Boys Like Girls - Love Drunk
Love Drunk is the second album from pop-punkers Good Charlotte, I mean, Boys Like Girls. Well, the second album proves that the names are virtually interchangeable, though Boys Like Girls make great strides to defy the naysayers who claim that Good Charlotte might be the worst band ever.
Love Drunk deserves its praise towards BLG for ripping off, and maybe even ruining, Good Charlotte's music: these guys missed their true calling by taking up musicianship instead of butchery. The album is so bombastic and inane that it tires me to give it repeated listens; it is literally painful to listen to, beginning with the overproduced and auto-tuned "Heart Heart Heartbreak," which tries extra hard to be anthemic but cannot match a maturity level beyond the Radio Disney demographic.
The opening track starts with gurgling auto-tune as lead singer Martin Johnson gushes his angsty platitudes, "Headed for a heart, heart, heartbreak / I'm gonna, gonna turn around and walk away." The profundity continues with "Love Drunk," the album's first single, which already had over 8 million listens on Myspace, which I hope, for the benefit of our civilization, is an enormous computational error.
The song is outrageously repetitive, apparently trying to see how many times they can say "I used to be love drunk" in less than 4 minutes, while making the pop-single template (verse-chorus-verse, etc.) seem even more stale than it already is. The auto-tuned (or, at least, vocoder'd) vocals also give the song a heavy feeling of insincerity: music can be embellished but should never be this clean-cut; the entire album is almost neurotically spotless.
Maybe if Love Drunk is meant for a much younger audience it can have some merit for being marketed successfully at its target-group. Judging from the band's pictures, it seems that they have larger interests than making a musically moving album anyway; they seem to cling to the bad-boy emo appeal, perfect for the tweens who are just too cool for the Jonas Brothers but not quite jaded enough to listen to their older brother's Hawthorne Heights' CD.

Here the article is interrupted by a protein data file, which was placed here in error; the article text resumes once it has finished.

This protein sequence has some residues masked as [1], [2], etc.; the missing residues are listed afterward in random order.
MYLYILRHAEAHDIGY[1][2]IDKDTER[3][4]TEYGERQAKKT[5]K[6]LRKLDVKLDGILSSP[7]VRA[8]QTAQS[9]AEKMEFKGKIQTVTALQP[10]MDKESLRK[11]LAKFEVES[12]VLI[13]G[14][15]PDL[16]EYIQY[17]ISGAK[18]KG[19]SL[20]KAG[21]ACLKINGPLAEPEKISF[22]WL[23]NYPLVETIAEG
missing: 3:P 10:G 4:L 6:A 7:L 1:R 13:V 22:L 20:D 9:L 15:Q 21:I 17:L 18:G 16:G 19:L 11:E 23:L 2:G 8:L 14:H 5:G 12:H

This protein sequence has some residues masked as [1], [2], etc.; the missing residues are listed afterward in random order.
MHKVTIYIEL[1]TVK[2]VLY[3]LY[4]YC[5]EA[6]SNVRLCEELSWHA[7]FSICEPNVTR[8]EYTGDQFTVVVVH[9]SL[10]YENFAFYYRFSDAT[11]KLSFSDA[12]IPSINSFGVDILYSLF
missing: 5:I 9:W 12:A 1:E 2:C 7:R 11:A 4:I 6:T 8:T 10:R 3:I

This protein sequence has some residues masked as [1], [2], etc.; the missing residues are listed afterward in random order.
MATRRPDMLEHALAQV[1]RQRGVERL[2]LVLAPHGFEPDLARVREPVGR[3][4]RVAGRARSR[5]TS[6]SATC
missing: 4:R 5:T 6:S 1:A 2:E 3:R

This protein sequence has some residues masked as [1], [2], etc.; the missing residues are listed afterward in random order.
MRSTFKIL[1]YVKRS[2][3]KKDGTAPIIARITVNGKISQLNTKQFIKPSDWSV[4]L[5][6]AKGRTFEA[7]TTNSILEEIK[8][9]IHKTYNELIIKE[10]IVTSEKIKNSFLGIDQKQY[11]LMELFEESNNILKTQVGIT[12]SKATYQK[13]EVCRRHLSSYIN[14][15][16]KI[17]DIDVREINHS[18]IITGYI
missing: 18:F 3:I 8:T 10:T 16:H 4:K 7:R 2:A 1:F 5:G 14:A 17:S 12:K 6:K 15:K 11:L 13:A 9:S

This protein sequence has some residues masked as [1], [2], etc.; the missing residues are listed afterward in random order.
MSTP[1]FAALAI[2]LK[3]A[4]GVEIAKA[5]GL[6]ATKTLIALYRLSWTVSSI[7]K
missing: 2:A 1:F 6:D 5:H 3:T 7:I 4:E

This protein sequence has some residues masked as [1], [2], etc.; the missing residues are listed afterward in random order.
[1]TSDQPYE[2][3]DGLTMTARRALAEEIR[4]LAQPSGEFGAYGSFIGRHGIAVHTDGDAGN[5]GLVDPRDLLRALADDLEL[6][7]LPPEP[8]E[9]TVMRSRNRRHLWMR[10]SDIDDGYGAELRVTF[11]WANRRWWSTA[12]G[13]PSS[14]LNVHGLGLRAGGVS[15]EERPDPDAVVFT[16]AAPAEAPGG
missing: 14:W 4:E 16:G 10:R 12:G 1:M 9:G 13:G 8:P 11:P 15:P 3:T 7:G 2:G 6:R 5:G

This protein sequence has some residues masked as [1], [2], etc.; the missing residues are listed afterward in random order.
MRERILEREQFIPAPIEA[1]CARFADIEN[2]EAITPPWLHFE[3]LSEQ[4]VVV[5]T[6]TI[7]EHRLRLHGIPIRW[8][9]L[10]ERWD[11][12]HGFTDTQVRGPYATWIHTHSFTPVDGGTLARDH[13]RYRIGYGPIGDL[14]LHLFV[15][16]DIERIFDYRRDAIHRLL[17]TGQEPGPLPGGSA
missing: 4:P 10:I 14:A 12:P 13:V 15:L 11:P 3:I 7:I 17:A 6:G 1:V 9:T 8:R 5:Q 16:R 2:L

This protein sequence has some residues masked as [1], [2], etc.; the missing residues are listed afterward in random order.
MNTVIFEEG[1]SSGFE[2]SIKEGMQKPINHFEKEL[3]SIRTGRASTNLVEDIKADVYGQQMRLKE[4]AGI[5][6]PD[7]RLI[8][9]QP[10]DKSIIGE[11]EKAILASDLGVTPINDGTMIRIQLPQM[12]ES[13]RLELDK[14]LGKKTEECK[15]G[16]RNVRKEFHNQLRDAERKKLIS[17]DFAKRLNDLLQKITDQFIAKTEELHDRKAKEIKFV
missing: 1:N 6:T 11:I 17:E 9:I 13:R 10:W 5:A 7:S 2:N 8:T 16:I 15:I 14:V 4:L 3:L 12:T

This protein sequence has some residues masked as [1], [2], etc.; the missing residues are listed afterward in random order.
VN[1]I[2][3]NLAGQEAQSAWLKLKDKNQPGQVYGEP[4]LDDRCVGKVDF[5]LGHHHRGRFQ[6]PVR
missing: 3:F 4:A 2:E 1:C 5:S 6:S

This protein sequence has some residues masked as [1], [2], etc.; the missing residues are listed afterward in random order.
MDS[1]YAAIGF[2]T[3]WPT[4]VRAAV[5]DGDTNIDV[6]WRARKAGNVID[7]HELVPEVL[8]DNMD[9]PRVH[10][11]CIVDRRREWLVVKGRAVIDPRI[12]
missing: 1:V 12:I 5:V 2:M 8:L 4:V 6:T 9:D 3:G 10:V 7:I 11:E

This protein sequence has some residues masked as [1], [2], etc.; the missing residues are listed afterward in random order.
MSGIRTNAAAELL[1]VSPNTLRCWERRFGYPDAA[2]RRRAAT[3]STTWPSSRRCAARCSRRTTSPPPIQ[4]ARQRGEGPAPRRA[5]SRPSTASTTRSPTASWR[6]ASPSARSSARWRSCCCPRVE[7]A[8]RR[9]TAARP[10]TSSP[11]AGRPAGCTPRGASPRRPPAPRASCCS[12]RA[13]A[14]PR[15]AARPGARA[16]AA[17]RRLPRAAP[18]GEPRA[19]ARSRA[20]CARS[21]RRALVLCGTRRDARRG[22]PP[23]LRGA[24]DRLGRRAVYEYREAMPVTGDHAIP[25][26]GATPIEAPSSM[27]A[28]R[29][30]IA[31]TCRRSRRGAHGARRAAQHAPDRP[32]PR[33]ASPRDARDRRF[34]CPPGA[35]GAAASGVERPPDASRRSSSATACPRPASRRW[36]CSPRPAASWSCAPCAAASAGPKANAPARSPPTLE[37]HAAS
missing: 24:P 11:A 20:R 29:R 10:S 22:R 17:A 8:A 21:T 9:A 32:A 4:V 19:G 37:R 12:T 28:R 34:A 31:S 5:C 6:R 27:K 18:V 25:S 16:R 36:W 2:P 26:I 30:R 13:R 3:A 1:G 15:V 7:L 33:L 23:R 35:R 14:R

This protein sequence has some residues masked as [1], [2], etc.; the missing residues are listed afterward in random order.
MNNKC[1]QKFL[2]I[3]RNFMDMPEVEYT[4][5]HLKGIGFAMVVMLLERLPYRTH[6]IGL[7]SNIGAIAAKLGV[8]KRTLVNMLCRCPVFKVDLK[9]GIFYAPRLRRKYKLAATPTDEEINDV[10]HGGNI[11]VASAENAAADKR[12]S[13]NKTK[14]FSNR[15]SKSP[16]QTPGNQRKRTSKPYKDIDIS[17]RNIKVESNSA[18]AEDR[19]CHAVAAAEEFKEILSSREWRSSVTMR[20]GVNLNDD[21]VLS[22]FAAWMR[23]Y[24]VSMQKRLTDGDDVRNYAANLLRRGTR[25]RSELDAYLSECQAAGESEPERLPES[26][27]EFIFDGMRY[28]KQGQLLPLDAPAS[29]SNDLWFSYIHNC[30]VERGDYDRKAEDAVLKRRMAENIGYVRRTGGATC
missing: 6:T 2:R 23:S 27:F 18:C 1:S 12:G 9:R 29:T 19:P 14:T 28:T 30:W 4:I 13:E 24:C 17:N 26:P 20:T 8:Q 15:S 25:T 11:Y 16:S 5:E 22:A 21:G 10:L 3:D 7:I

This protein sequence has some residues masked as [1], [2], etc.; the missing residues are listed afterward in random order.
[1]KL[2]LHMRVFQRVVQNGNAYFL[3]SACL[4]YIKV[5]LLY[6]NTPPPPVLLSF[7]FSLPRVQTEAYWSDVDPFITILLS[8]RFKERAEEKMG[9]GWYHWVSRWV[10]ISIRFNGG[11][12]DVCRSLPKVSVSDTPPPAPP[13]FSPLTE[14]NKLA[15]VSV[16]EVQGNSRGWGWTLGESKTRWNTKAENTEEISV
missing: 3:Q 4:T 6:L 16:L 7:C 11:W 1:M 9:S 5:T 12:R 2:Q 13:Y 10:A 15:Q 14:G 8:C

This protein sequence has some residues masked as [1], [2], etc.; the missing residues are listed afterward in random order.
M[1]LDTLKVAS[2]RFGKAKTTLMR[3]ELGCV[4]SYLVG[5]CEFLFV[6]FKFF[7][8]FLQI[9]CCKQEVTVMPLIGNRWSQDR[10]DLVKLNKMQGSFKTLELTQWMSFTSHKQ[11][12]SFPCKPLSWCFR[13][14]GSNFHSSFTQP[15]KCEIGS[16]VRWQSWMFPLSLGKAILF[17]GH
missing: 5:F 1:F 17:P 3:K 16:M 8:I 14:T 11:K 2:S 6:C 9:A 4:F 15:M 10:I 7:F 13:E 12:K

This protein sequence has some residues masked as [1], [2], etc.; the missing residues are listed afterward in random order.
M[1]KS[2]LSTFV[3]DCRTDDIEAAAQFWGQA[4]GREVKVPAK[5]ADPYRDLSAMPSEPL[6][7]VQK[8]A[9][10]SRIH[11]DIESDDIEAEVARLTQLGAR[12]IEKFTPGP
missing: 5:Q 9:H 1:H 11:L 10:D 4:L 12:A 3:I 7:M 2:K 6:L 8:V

But solely on a sonic level, this album is so unimpressive as a whole I do not know what is harder to accomplish: finding something musically worthwhile within it or continuing to listen in search that something bearable will appear. The most incredibly painful songs are the slower tracks, like "Someone Like You," which is plunged with emotional vapidity, although Johnson tries to disguise his half-interest through his whiny bawls. The song comes and goes (in what feels like a lifetime) but is musically static, and is ultimately a colossal waste of 4 minutes of album time.
And then there is the next slated single, "She's Got a Boyfriend Now," which sounds like your favorite Good Charlotte song, placing smooth synths, crunchy guitars, and smoothly produced, bi-layered vocals in a sunny and overall insipid track laden with "woah-oh" chants. With such trite elements, Boys Like Girls make crafting a pop song seem like an effortless endeavor-though not in a good way. There music is irritating, overused, and unnecessary, further clogging the mainstream airwaves with more pre-adolescent nonsense.
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